“Hope is Resistance and a subversive action. It is the expression of the reversal of society and not the reaffirmation of the status quo” opined by Rev. Philip Peacock in his keynote address on “Healing: Hope in action” during the Pre-Assembly Orientation Programme for the East and South Asia regions of the CWM held in Bangkok, 27 February to 1st March, 2016.  He pointed out that Hope as a theme has been neglected in Christian vocabulary and is also not found within the context of popular cultures in the present. This neglect has resulted from living life amidst times of despair as there is lack of justice for the many and a lack of meaning for the privileged few. In such a context of despair, how we really think about hope is a challenge that confronts the church. It is this despair that makes Hope all the more important for the church and ecumenical organizations. In order to highlight the message of hope, Rev Philip reflected on the Christological theme of eschatology.

He argued that hope encompasses the entire Christian experience and it is the foundation of the faith of the believer. He brought out a comparison on how dominant and the subaltern have reflected on eschatological understanding. The dominant understanding privileges’ ‘righteous’ elect are over the unrighteous sinners. It reinforces status quo as righteous elect are seen as the honoured ones.  They do not seek to change unjust social relations but instead reinforce them; on the other hand, eschatological visions from the subaltern perspective, justice is a strategy that provides hope in midst of suffering.

Therefore, hope is nothing less than an expectation offered by faith as it is based on the promise of salvation to all of humanity. It is A Covenantal Relationship between God and Humans, it is the promise of obedience to God on our part, it is the sustenance of faith and it is actually faith in action. In this sense hope in action is tautology; Hope implies action.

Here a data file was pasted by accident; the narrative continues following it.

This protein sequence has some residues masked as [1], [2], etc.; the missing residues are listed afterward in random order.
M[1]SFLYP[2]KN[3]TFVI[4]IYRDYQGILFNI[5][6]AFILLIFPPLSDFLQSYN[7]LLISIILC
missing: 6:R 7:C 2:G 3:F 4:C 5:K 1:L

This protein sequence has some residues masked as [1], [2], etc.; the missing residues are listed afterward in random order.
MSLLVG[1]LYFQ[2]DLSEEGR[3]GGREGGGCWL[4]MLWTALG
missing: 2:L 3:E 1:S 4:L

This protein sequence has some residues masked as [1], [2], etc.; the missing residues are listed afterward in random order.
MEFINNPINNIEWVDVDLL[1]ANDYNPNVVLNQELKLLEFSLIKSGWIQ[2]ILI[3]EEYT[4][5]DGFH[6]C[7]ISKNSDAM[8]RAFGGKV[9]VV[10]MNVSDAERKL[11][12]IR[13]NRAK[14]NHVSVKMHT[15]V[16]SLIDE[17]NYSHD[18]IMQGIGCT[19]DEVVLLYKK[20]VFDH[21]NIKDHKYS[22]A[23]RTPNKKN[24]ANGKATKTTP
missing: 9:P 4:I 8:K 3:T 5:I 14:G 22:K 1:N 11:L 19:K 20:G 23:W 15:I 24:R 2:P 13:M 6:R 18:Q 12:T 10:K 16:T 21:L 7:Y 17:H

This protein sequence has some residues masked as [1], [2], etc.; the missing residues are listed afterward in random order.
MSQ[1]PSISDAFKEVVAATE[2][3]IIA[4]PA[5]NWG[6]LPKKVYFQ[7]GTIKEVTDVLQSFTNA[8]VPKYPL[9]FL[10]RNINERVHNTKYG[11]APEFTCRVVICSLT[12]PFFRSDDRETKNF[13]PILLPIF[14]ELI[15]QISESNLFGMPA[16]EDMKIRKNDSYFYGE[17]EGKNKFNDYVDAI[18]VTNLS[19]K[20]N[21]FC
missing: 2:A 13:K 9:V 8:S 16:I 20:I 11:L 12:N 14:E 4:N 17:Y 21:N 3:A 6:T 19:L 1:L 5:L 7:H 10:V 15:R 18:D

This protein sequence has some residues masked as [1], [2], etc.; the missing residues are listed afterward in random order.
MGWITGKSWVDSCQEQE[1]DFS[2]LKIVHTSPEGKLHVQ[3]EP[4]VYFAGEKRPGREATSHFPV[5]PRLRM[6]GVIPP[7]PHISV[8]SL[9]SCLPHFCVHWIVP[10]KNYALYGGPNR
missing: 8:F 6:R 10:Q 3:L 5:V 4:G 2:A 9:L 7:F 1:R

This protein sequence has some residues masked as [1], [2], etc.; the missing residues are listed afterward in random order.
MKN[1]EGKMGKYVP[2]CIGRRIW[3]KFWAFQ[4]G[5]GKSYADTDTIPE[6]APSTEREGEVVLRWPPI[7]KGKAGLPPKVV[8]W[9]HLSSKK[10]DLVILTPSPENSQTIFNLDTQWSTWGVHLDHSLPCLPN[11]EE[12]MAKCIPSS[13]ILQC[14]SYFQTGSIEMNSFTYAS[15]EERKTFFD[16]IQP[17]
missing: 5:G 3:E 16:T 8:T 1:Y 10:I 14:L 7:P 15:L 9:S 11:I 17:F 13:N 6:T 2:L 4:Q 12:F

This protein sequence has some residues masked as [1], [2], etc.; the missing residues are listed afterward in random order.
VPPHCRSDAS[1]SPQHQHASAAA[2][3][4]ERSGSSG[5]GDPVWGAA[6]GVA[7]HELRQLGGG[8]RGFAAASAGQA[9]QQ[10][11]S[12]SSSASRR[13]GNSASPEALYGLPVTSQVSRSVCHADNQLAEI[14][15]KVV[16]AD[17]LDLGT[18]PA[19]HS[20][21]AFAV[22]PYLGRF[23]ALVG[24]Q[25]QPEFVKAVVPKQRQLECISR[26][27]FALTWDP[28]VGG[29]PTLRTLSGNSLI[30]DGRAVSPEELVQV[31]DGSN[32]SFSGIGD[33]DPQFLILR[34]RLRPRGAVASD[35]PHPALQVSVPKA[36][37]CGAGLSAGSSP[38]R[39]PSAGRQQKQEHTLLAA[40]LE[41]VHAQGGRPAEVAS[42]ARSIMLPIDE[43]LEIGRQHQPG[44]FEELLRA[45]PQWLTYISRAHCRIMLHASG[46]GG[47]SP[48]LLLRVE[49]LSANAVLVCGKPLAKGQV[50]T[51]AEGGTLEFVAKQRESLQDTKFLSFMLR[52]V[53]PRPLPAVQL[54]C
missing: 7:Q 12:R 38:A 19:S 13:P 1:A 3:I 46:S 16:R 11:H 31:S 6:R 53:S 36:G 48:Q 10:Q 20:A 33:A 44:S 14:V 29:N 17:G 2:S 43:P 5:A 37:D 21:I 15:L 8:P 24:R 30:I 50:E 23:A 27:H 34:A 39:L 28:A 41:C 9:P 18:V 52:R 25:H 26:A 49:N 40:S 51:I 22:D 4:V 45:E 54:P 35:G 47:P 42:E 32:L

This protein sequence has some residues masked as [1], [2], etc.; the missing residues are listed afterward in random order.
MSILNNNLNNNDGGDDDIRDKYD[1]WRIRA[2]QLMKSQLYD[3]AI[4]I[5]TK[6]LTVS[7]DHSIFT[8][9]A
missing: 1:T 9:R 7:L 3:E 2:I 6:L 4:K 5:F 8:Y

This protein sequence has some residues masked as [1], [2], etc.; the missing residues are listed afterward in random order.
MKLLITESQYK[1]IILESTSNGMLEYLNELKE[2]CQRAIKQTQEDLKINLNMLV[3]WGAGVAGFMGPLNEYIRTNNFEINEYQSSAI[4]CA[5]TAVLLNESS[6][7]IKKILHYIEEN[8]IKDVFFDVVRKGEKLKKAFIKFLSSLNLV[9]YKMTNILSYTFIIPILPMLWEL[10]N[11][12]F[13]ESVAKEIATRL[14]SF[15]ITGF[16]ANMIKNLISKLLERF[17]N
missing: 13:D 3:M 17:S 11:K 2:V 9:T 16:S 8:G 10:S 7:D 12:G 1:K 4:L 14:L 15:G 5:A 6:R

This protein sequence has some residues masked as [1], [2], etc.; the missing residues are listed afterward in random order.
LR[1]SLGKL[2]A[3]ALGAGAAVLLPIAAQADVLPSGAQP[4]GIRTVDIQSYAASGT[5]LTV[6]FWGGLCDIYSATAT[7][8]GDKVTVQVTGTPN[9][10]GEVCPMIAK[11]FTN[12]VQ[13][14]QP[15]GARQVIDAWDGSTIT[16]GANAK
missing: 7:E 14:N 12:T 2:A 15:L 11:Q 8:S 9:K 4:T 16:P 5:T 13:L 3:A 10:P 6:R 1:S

Hope is rooted in the cross as it enables us to find meaning in suffering. It is a protest and resistance to suffering; it is the envisioning of an alternative reality and an opposition to the sin of despair. In the face of oppression we should be determined to change things for the betterment of all.  Hope sees God in the here and now as God is present in time and not outside of it. Hope is thus sacramental, as it is a sign of what is to come using something from the material present. Through hope comes healing, as healing calls us into a righteous anger against the causes suffering. It also calls us into the restoration of a society that is broken. Healing disrupts, disturbs and subverts dominating power. He concluded his presentation by making two assertions. First, Hope is healing because it is not an empty striving for what is not, but it is a passionate action towards what is not yet. Second. As a community of faithful we are called into a healing of the brokenness of the world through hoping into an alternative reality.